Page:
La Máquina (Spanish for "the Machine") is a nickname given to the River Plate team from 1941 to 1947. The core group of la Máquina were forwards Juan Carlos Muñoz, José Manuel Moreno, Adolfo Pedernera, Ángel Labruna, and Félix Loustau. The team won four Primera División leagues, among other titles.
The nickname was given to them by Borocotó, a Uruguayan sports journalist working for El Gráfico, after River Plate defeated Chacarita Juniors 6–2 on 12 June 1942. Borocotó used that adjetive to illustrate the performance of the forward line on the field.
For they dynamism and rotating positions, La Máquina is often considered a precursor of the famous Clockwork Orange as it was nicknamed the Netherlands national football team that played the 1974 FIFA World Cup.
The first time they played together was on June 28, 1942, in Estadio Monumental v. Platense. River Plate won by 1-0, with Félix Loustau replacing Aristóbulo Deambrossi as left winger.
From 1943 to 1946 the team achieved two championships and finished as runner-up twice. Other players that took part of La Máquina were Aristóbulo Deambrossi, Carlos Peucelle, Alberto Gallo and Renato Cesarini.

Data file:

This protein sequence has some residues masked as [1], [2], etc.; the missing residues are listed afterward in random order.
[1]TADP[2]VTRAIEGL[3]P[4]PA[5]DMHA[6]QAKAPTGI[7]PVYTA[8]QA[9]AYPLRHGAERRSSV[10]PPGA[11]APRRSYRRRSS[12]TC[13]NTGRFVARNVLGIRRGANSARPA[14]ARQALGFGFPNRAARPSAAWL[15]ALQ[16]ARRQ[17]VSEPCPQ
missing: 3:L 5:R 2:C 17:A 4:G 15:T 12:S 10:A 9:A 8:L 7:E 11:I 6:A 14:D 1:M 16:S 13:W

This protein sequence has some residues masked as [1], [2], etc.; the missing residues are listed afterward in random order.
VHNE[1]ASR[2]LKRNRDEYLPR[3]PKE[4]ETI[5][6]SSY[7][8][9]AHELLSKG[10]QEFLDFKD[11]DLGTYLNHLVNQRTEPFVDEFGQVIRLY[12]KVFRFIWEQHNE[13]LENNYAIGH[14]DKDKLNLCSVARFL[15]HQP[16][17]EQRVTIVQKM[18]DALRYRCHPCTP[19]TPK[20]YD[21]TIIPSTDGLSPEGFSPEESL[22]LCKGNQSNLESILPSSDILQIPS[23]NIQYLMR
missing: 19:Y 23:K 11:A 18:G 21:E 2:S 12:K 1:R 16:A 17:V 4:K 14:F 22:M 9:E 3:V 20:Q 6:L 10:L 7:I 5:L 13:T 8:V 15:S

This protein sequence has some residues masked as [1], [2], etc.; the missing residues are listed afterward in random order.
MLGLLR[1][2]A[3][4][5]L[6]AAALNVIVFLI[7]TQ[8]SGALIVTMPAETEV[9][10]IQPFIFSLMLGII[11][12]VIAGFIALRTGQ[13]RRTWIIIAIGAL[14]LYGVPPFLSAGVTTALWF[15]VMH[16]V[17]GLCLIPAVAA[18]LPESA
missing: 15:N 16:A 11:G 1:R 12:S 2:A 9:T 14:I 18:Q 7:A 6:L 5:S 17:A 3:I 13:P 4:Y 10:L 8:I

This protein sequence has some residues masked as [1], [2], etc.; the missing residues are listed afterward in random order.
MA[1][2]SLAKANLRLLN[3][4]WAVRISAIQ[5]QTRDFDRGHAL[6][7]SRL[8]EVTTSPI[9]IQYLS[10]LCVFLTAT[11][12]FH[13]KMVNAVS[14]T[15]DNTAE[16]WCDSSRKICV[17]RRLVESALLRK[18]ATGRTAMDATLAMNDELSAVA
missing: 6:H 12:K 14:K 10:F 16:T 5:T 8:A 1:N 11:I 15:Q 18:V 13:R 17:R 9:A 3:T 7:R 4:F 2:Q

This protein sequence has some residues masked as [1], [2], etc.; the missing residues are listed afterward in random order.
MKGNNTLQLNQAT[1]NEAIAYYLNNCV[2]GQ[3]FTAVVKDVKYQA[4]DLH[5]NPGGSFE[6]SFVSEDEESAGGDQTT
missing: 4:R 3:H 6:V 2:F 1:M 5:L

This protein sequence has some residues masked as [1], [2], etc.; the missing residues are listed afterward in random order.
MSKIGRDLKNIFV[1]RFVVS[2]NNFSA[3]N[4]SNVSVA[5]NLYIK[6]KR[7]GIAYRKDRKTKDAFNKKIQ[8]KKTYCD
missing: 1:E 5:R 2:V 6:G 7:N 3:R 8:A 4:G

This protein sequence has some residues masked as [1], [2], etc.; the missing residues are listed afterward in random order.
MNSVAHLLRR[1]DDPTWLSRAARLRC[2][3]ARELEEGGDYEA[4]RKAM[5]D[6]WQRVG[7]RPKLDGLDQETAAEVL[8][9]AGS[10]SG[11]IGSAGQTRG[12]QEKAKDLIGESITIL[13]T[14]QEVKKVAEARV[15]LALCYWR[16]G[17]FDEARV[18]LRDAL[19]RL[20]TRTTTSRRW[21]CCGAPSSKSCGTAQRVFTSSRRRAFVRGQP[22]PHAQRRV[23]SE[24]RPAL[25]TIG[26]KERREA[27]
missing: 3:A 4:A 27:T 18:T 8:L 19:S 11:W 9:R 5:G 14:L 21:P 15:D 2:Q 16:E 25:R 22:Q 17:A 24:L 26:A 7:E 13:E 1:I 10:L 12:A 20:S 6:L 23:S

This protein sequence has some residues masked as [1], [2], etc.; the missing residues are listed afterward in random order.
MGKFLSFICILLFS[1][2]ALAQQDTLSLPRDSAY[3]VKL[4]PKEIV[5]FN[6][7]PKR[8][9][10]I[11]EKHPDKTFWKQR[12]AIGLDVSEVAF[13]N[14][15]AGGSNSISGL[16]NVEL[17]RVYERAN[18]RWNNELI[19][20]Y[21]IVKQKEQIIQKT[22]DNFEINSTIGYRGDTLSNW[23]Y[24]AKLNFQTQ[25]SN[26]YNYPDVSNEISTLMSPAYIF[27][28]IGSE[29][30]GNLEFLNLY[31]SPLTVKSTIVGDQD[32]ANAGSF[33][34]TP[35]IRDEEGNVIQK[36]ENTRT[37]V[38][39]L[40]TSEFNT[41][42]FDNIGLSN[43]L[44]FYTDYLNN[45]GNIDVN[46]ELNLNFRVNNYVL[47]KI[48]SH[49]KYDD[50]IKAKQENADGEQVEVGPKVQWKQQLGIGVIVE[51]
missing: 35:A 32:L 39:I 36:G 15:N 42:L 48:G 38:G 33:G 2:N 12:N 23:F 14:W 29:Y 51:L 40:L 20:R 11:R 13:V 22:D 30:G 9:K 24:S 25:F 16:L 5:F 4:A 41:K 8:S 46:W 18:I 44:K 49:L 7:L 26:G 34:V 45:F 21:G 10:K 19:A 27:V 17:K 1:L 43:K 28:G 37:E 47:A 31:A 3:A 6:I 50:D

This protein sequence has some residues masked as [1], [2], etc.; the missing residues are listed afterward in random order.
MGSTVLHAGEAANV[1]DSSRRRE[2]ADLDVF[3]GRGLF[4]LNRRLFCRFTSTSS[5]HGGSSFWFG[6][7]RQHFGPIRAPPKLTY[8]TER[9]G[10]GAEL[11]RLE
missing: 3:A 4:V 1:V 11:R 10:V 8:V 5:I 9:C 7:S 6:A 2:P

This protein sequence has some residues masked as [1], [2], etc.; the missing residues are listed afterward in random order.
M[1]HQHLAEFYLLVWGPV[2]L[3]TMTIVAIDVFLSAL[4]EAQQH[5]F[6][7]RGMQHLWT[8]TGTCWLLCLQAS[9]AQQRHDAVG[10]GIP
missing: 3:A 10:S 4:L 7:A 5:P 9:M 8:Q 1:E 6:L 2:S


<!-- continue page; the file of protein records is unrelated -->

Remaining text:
- Primera División (4): 1941, 1942, 1945, 1947
- Copa Ibarguren (1): 1941
- Copa Escobar (1): 1941
- Copa Ibarguren (1): 1942
- Copa Aldao (3): 1941, 1945, 1947
- "River Plate 1941-47". Football's Greatest. Retrieved 11 April 2015.
- Wilson, Johnathan (2010). Inverting the Pyramid: The History of Football Tactics. Hachette UK. p. 185. ISBN 1409111113.
- "1942: Nace la Máquina de River": article on El Gráfico
- Galeano, Eduardo (2000). El fútbol a sol y sombra. Madrid: Siglo Veintiuno. p. 164. ISBN 9682319714.